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It's a story as old as time - someone else around you is tired and lets out a massive yawn, then within a matter of seconds you find yourself fighting a seemingly unstoppable urge to yawn yourself.
But, have you ever stopped to think about why that might be?
To begin with, did you know that the average person yawns 20 times each day?
Most people assume that we yawn to get more oxygen into ourselves, and scientists thought the same until a few decades ago.
However, back in 1987 a study was published that showed there is no correlation between the urge to yawn and oxygen deprivation.
So, today the main theory is that it is for arousal.
No, not that kind.
As we start to tire, particularly if we're watching something super boring, our body yawns to give us a little kickstart.
Dr Reyan Saghir, an academic surgeon, told publication Real Simple: "As we become tired, especially when viewing uninteresting or non-interactive repetitive stimuli like a lecture, our body yawns as a means to 'wake up'.
"Studies have shown this to be true where an individual's heart rate can be seen to rise and peak for 10-15 seconds post-yawn, similar to a kick of caffeine."
As for why we do it when others do, the likely reason seems to be empathy.
Dr Saghir added: "As humans age, we enhance our psychosocial and neurological development, taking other individuals yawning as a cue that we should yawn as well."
This strange quirk of the body is called echophenomena, and isn't only observable in humans.
In fact, chimpanzees and dogs have been seen to yawn when others do, too.
Now that you've thought about that, you've seen them do it, haven't you?
It's just a natural response, as our brains are wired up to copy those around us.
Saghir said: "Studies have shown yawning triggers the 'mirror neurons' in the right posterior inferior frontal gyrus of the brain, which are activated when performing goal-directed behavior for true imitation, making the yawning reflex physically impossible to resist as our brains are wired not to.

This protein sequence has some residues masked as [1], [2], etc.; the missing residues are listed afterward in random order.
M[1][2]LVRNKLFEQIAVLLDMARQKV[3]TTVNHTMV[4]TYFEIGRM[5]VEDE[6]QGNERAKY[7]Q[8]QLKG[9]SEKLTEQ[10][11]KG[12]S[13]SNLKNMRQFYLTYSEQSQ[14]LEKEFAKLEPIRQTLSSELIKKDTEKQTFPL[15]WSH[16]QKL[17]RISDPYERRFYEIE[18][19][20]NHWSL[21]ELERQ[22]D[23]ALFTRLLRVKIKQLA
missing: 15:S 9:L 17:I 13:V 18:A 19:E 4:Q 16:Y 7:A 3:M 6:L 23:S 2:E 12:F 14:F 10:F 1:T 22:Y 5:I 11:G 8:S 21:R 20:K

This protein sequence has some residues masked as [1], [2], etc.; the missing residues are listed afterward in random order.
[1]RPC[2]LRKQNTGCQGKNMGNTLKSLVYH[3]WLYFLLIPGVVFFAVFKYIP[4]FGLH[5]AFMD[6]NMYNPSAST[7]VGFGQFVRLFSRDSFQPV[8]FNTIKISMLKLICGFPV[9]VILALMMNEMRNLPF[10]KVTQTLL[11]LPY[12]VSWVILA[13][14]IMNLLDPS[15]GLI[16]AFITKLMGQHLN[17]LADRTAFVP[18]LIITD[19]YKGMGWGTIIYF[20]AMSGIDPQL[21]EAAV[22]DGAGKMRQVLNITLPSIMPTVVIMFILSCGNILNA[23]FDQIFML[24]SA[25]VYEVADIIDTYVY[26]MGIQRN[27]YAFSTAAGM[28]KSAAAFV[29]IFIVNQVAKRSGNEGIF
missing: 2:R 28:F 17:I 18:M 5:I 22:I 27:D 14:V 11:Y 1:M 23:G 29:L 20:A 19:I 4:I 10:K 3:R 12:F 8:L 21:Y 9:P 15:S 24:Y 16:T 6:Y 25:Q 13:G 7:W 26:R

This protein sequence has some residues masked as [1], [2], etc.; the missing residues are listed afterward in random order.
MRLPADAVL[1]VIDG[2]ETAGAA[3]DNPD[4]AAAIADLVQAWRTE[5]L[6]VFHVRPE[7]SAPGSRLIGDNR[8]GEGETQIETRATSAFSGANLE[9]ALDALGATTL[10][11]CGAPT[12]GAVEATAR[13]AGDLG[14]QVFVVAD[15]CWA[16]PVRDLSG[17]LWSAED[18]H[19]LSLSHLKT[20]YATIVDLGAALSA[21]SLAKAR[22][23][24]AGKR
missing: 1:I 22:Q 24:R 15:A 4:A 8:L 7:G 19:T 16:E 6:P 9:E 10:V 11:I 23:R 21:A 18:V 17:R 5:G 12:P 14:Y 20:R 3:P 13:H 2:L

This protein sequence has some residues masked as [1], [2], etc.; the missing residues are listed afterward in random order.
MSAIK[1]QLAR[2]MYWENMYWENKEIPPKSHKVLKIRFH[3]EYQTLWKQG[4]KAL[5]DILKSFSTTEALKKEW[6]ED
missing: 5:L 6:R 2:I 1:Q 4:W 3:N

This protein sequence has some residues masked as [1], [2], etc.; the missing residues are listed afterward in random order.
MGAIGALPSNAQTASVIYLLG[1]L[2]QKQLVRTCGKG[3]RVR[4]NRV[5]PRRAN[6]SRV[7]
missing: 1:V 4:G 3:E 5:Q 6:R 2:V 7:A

"As mentally healthy adults, our psychosocial development will make us yawn when others do. But in individuals lacking the correct mental development, the contagious effect of yawning is not seen.
"For instance, studies in children who are still developing the neural mechanism were only found to yawn in tiredness and not in response to another yawning. Similarly in adults with conditions like autism or schizophrenia, in which social development is different, yawning was not reciprocated."
Furthermore, how close you are - emotionally, not physically - to the person yawning could have a role to play, too.
Dr Saghir continued: "For example, if a family member yawns, you're more likely to yawn compared to a stranger - this is because of an empathic link our brains make that we empathize with the person yawning more and want to mirror their actions unintentionally."
There you have it, aren't you glad you've learned that?
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